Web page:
Power source 390, such as a battery or a power supply, typically provides power for portions or all of computing environment 300. In the case of the computing environment 300 being a mobile device or portable device or the like, power source 390 may be a battery. Alternatively, in the case computing environment 300 is a desktop computer or server or the like, power source 390 may be a power supply designed to connect to an alternating current (“AC”) source, such as via a wall outlet.
Some mobile devices may not include many of the components described in connection with
Those skilled in the art will realize that storage devices utilized to provide computer-readable and computer-executable instructions and data can be distributed over a network. For example, a remote computer or storage device may store computer-readable and computer-executable instructions in the form of software applications and data. A local computer may access the remote computer or storage device via the network and download part or all of a software application or data and may execute any computer-executable instructions. Alternatively, the local computer may download pieces of the software or data as needed, or distributively process the software by executing some of the instructions at the local computer and some at remote computers and/or devices.
Those skilled in the art will also realize that, by utilizing conventional techniques, all or portions of the software's computer-executable instructions may be carried out by a dedicated electronic circuit such as a digital signal processor (“DSP”), programmable logic array (“PLA”), discrete circuits, and the like. The term “electronic apparatus” may include computing devices or consumer electronic devices comprising any software, firmware or the like, or electronic devices or circuits comprising no software, firmware or the like.
The term “firmware” typically refers to executable instructions, code, data, applications, programs, or the like maintained in an electronic device such as a ROM. The term “software” generally refers to executable instructions, code, data, applications, programs, or the like maintained in or on any form of computer-readable media. The terms “computer-readable medium” and “computer-readable media” typically refer to system memory, storage devices and their associated media, and the like.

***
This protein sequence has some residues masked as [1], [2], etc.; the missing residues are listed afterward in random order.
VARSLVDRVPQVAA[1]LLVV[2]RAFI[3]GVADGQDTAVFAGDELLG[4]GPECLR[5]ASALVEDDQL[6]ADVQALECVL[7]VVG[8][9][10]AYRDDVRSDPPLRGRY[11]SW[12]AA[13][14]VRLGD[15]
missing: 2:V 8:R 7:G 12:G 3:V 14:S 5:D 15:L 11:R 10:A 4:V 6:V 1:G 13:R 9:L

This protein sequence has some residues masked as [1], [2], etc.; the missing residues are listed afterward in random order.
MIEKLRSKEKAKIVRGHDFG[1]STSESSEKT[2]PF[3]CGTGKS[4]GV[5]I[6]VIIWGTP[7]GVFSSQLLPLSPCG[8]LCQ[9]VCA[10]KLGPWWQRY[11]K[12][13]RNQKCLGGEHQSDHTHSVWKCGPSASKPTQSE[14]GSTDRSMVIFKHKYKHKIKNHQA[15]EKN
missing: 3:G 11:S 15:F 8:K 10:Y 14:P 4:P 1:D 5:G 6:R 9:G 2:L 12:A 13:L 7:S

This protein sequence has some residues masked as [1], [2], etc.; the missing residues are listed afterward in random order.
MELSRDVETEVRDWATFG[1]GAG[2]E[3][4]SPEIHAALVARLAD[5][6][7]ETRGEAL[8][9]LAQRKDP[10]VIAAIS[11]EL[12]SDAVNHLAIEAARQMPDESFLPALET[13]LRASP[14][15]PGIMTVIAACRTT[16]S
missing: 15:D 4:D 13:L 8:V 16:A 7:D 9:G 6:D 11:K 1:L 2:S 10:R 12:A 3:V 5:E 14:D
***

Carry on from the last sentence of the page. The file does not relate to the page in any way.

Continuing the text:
In view of the many possible embodiments to which the principles of the present invention and the forgoing examples may be applied, it should be recognized that the examples described herein are meant to be illustrative only and should not be taken as limiting the scope of the present invention. Therefore, the invention as described herein contemplates all such embodiments as may come within the scope of the following claims and any equivalents thereto.
|Citing Patent||Filing date||Publication date||Applicant||Title|
|US8527960||Dec 4, 2009||Sep 3, 2013||Sap Ag||Combining method parameter traces with other traces|
|US8584098||Dec 4, 2009||Nov 12, 2013||Sap Ag||Component statistics for application profiling|
|US8850403||Dec 4, 2009||Sep 30, 2014||Sap Ag||Profiling data snapshots for software profilers|
|US20110138385 *||Jun 9, 2011||Sap Ag||Tracing values of method parameters|
|U.S. Classification||717/135, 717/124|
|Cooperative Classification||G06F11/3452, G06F11/3461, G06F2201/885, G06F2201/865, G06F2201/88, G06F11/3409|
|European Classification||G06F11/34C, G06F11/34S2|
|Sep 28, 2007||AS||Assignment|
Owner name: MICROSOFT CORPORATION, WASHINGTON
Free format text: ASSIGNMENT OF ASSIGNORS INTEREST;ASSIGNORS:TALLURI, PHANI KISHORE;JALAN, RAJESH;BENDAPUDI, PERRAJU;REEL/FRAME:019896/0509
Effective date: 20070523
|Dec 9, 2014||AS||Assignment|
Owner name: MICROSOFT TECHNOLOGY LICENSING, LLC, WASHINGTON
Free format text: ASSIGNMENT OF ASSIGNORS INTEREST;ASSIGNOR:MICROSOFT CORPORATION;REEL/FRAME:034542/0001
Effective date: 20141014